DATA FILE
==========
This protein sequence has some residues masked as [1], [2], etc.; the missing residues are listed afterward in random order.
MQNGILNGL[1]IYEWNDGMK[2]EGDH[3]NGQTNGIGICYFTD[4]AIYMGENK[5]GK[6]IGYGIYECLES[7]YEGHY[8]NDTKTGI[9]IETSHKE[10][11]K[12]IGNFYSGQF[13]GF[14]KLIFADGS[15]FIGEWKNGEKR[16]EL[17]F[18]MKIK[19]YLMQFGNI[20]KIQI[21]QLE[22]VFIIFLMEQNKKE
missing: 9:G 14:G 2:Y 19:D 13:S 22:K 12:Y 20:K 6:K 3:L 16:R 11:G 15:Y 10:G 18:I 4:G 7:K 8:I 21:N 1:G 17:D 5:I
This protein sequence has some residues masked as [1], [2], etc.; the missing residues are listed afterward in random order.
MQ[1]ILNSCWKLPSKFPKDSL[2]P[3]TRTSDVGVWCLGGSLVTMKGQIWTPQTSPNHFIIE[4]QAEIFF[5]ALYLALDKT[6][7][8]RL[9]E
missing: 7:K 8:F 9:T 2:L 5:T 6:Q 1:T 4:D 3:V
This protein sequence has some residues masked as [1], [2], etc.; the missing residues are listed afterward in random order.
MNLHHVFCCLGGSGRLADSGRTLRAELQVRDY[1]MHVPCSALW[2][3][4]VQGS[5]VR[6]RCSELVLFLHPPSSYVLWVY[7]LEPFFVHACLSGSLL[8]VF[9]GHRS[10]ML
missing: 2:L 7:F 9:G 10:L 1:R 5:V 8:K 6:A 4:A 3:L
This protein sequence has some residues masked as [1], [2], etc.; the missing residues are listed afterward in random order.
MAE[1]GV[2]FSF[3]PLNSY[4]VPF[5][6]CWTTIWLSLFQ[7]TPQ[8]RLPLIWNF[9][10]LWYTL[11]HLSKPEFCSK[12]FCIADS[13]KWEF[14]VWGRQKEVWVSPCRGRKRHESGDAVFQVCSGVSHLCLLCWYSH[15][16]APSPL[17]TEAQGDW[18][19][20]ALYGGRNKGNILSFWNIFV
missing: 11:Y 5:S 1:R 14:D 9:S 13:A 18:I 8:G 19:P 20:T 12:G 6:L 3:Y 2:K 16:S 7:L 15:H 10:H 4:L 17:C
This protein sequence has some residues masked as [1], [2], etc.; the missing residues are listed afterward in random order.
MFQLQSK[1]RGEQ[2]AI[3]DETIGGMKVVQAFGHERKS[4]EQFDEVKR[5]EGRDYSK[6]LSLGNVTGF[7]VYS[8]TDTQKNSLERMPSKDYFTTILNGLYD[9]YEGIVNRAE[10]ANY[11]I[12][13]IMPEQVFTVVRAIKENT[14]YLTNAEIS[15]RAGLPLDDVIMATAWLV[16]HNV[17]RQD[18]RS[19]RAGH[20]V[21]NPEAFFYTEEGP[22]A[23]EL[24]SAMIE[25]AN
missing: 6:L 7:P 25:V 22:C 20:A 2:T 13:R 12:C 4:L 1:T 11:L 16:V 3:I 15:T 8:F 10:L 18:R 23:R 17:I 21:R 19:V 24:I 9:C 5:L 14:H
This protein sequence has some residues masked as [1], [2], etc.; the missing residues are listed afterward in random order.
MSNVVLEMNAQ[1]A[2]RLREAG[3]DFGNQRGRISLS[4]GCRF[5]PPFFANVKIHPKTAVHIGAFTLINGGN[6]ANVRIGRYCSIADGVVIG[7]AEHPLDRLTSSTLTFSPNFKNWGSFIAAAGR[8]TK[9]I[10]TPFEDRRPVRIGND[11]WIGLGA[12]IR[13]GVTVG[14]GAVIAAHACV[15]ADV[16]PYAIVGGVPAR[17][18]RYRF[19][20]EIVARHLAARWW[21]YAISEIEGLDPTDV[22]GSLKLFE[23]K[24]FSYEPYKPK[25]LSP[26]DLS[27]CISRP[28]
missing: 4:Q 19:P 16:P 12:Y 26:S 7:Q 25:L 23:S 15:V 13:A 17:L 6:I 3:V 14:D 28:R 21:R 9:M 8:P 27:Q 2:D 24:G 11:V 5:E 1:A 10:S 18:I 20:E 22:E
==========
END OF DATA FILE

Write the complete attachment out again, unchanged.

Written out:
This protein sequence has some residues masked as [1], [2], etc.; the missing residues are listed afterward in random order.
MQNGILNGL[1]IYEWNDGMK[2]EGDH[3]NGQTNGIGICYFTD[4]AIYMGENK[5]GK[6]IGYGIYECLES[7]YEGHY[8]NDTKTGI[9]IETSHKE[10][11]K[12]IGNFYSGQF[13]GF[14]KLIFADGS[15]FIGEWKNGEKR[16]EL[17]F[18]MKIK[19]YLMQFGNI[20]KIQI[21]QLE[22]VFIIFLMEQNKKE
missing: 9:G 14:G 2:Y 19:D 13:S 22:K 12:Y 20:K 6:K 3:L 16:R 11:G 15:Y 10:G 18:I 4:G 7:K 8:I 21:N 1:G 17:D 5:I
This protein sequence has some residues masked as [1], [2], etc.; the missing residues are listed afterward in random order.
MQ[1]ILNSCWKLPSKFPKDSL[2]P[3]TRTSDVGVWCLGGSLVTMKGQIWTPQTSPNHFIIE[4]QAEIFF[5]ALYLALDKT[6][7][8]RL[9]E
missing: 7:K 8:F 9:T 2:L 5:T 6:Q 1:T 4:D 3:V
This protein sequence has some residues masked as [1], [2], etc.; the missing residues are listed afterward in random order.
MNLHHVFCCLGGSGRLADSGRTLRAELQVRDY[1]MHVPCSALW[2][3][4]VQGS[5]VR[6]RCSELVLFLHPPSSYVLWVY[7]LEPFFVHACLSGSLL[8]VF[9]GHRS[10]ML
missing: 2:L 7:F 9:G 10:L 1:R 5:V 8:K 6:A 4:A 3:L
This protein sequence has some residues masked as [1], [2], etc.; the missing residues are listed afterward in random order.
MAE[1]GV[2]FSF[3]PLNSY[4]VPF[5][6]CWTTIWLSLFQ[7]TPQ[8]RLPLIWNF[9][10]LWYTL[11]HLSKPEFCSK[12]FCIADS[13]KWEF[14]VWGRQKEVWVSPCRGRKRHESGDAVFQVCSGVSHLCLLCWYSH[15][16]APSPL[17]TEAQGDW[18][19][20]ALYGGRNKGNILSFWNIFV
missing: 11:Y 5:S 1:R 14:D 9:S 13:A 18:I 8:G 19:P 20:T 12:G 6:L 3:Y 2:K 16:S 7:L 15:H 10:H 4:L 17:C
This protein sequence has some residues masked as [1], [2], etc.; the missing residues are listed afterward in random order.
MFQLQSK[1]RGEQ[2]AI[3]DETIGGMKVVQAFGHERKS[4]EQFDEVKR[5]EGRDYSK[6]LSLGNVTGF[7]VYS[8]TDTQKNSLERMPSKDYFTTILNGLYD[9]YEGIVNRAE[10]ANY[11]I[12][13]IMPEQVFTVVRAIKENT[14]YLTNAEIS[15]RAGLPLDDVIMATAWLV[16]HNV[17]RQD[18]RS[19]RAGH[20]V[21]NPEAFFYTEEGP[22]A[23]EL[24]SAMIE[25]AN
missing: 6:L 7:P 25:V 22:C 20:A 2:T 13:R 12:C 4:L 1:T 11:L 16:V 3:I 15:T 8:F 10:L 18:R 23:R 17:I 21:R 19:V 24:I 9:C 5:L 14:H
This protein sequence has some residues masked as [1], [2], etc.; the missing residues are listed afterward in random order.
MSNVVLEMNAQ[1]A[2]RLREAG[3]DFGNQRGRISLS[4]GCRF[5]PPFFANVKIHPKTAVHIGAFTLINGGN[6]ANVRIGRYCSIADGVVIG[7]AEHPLDRLTSSTLTFSPNFKNWGSFIAAAGR[8]TK[9]I[10]TPFEDRRPVRIGND[11]WIGLGA[12]IR[13]GVTVG[14]GAVIAAHACV[15]ADV[16]PYAIVGGVPAR[17][18]RYRF[19][20]EIVARHLAARWW[21]YAISEIEGLDPTDV[22]GSLKLFE[23]K[24]FSYEPYKPK[25]LSP[26]DLS[27]CISRP[28]
missing: 4:Q 19:P 16:P 12:Y 26:S 7:Q 25:L 23:S 15:V 13:A 17:L 6:I 3:V 14:D 28:R 21:R 9:M 8:P 27:Q 2:D 24:G 11:V 5:E 1:A 10:S 18:I 20:E 22:E